Toward the end of pregnancy, it might be tempting to grab your hospital bag whenever you feel something new, thinking it’s an early sign of labor. There may even be a few false alarms – after all, your due date is only an estimate.

Whether labor begins on its own or you need an induction, it can be helpful to know what you may experience as your labor progresses toward delivering your baby, and when to head to the hospital or birth center.

Below, we explain the three stages of labor and delivery for vaginal births. This includes what marks the start and end of each stage, how long each may last, how your body is likely to feel and more.

Click the links below to jump to each of the three stages of labor:

  1. The first stage of labor is usually the longest as your body gets ready for delivery.
  2. The second stage of labor is the process of delivering your baby after your cervix has fully dilated.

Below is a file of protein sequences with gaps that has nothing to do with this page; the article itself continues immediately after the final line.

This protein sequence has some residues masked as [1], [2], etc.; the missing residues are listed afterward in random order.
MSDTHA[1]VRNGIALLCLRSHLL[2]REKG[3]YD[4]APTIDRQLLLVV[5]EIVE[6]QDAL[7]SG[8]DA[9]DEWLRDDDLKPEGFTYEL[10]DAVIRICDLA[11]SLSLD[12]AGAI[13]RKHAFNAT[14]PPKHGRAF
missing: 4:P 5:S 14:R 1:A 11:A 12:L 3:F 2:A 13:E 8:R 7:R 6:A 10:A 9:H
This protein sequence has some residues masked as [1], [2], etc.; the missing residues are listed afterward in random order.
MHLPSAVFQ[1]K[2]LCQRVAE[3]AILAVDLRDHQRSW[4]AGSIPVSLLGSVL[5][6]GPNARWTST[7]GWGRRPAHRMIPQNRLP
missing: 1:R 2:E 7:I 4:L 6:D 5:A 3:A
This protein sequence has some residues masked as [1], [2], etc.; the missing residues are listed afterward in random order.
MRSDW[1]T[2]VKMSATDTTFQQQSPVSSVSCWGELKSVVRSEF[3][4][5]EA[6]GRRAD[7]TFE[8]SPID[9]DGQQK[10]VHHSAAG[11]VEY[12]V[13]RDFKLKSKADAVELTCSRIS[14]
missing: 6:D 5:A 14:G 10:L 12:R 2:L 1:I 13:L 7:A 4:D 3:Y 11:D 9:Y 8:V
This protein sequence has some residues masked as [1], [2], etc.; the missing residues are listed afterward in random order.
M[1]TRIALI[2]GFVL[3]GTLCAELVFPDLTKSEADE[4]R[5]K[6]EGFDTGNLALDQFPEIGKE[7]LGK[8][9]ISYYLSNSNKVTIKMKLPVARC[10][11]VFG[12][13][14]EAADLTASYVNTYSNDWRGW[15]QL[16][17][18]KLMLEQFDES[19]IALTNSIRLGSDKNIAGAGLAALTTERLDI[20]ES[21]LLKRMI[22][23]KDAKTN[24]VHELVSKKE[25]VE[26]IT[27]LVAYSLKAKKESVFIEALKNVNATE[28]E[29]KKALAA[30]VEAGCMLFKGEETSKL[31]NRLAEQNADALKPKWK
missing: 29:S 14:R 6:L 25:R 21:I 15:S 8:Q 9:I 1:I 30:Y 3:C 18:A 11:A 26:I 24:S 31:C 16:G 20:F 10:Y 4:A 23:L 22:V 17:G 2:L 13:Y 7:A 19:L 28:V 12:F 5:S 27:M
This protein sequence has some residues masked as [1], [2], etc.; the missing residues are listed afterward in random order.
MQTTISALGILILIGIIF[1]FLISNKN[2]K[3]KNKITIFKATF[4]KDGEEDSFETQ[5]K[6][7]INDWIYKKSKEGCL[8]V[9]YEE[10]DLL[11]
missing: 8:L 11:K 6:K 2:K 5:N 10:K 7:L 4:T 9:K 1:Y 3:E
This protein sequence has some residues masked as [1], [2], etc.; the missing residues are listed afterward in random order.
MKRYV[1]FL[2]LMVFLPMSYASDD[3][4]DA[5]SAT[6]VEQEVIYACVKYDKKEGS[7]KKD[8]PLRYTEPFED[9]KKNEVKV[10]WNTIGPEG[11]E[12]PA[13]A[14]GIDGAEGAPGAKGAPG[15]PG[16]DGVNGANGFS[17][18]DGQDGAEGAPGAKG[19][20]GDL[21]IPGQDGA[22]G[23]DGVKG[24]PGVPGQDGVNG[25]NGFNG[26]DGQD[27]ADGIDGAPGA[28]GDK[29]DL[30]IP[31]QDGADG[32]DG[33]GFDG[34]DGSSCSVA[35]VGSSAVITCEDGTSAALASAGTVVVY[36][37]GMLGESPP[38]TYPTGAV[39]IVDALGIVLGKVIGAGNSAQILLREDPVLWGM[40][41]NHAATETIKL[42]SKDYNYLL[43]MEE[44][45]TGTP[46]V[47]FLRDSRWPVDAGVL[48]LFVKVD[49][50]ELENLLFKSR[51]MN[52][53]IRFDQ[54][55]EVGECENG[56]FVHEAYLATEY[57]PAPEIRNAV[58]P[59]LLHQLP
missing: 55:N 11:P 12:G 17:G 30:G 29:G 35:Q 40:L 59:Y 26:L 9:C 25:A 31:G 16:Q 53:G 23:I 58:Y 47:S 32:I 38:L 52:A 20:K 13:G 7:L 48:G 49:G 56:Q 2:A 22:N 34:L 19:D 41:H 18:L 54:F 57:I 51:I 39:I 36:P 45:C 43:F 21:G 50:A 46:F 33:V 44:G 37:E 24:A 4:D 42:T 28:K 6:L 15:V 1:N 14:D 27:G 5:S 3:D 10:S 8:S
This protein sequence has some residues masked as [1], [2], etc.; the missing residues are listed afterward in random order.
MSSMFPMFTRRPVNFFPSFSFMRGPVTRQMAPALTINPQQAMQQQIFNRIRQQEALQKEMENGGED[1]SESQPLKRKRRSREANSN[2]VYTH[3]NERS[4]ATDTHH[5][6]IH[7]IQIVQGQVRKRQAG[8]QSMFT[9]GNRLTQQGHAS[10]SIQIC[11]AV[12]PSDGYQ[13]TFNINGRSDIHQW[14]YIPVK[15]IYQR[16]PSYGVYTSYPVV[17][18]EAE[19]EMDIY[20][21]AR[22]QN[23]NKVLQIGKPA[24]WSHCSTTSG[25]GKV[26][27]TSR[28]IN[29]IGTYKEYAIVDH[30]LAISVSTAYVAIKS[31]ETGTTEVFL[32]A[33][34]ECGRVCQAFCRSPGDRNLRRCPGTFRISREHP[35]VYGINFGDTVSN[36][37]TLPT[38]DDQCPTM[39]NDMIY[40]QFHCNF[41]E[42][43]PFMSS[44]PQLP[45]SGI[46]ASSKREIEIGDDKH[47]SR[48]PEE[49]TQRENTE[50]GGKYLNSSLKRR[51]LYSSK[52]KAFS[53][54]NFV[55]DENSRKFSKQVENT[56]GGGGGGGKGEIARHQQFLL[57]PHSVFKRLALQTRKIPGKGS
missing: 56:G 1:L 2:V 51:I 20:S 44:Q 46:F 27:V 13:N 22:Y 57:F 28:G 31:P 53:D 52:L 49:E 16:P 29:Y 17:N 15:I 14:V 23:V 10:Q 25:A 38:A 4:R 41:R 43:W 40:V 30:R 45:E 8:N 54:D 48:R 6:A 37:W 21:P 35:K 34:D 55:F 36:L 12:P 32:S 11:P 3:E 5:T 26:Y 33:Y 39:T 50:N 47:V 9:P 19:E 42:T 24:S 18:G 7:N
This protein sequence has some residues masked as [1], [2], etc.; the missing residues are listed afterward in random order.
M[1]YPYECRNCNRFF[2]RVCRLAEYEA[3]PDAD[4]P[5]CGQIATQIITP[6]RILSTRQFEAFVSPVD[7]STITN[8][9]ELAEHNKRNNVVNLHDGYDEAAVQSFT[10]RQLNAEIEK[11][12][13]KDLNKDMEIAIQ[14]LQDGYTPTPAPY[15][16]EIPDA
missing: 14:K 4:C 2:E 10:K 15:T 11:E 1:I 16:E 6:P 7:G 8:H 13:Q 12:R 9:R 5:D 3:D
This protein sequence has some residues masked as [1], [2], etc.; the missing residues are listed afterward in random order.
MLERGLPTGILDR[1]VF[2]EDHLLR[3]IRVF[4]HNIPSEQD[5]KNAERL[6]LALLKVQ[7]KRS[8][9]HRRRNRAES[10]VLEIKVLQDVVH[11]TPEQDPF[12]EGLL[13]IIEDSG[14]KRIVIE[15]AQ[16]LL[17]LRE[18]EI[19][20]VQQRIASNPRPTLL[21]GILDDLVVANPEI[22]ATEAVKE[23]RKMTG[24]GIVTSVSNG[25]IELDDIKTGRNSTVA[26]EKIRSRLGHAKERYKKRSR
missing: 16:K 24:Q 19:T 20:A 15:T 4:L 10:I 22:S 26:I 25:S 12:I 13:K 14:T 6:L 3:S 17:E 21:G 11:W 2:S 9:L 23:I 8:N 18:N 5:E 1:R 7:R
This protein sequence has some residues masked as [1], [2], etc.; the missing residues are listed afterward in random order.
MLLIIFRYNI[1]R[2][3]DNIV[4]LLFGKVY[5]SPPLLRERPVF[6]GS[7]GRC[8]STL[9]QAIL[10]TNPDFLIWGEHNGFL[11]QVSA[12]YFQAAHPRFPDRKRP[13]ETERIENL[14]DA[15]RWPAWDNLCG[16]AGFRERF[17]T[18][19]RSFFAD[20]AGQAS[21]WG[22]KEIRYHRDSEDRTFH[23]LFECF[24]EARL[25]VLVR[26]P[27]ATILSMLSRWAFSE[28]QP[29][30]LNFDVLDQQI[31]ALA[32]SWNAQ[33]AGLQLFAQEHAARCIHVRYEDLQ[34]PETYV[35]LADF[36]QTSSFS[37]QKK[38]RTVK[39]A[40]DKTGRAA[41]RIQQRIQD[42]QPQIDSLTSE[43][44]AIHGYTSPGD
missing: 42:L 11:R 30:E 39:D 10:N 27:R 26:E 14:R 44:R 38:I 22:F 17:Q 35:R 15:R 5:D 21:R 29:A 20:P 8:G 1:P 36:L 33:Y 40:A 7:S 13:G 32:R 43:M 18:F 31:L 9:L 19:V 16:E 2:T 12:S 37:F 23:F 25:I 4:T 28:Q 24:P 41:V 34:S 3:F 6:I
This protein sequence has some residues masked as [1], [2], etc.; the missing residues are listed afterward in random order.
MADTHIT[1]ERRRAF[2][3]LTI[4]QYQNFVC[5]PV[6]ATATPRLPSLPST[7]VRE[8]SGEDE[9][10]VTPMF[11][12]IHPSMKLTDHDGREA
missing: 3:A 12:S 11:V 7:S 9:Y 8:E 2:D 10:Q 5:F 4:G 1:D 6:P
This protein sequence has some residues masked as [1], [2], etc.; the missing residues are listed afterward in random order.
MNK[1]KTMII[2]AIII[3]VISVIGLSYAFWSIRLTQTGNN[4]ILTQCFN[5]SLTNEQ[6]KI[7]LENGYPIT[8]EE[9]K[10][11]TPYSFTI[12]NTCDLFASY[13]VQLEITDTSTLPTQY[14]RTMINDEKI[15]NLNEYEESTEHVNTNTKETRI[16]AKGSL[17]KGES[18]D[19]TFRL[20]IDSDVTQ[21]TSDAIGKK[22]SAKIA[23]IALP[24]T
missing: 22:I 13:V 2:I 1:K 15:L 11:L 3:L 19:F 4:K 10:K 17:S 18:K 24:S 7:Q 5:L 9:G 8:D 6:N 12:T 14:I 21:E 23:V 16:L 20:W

3. The third stage of labor occurs after the baby is born and lasts until the placenta is delivered.

1. The first stage of labor

The first stage of labor is the preparation phase. For months, your body has been working to keep baby in. And now it’s time for your baby to come out.

Your body does this through contractions. Contractions help dilate (open) and efface (thin) the cervix, which is what connects your uterus to your vagina (birth canal).

What happens during the first stage of labor?

The first stage of labor is mainly distinguished by how dilated the cervix is and the characteristics of the contractions. Within this first stage, there are three phases: early, active and transition. If it’s your first time giving birth, the first stage of labor may take several days to complete. Here’s about how long each phase typically lasts:

  • Early phase: Up to 24-48 hours
  • Active phase: Up to about eight hours
  • Transition phase: Up to about three hours

Early (latent) phase

In the latent phase, contractions start out mild and irregular, typically lasting for less than a minute. They’ll gradually become stronger and more frequent as your cervix dilates. During this phase, you may notice thick pink or red vaginal discharge – this is the mucus plug that helped keep bacteria from passing through the cervix during pregnancy.

Active phase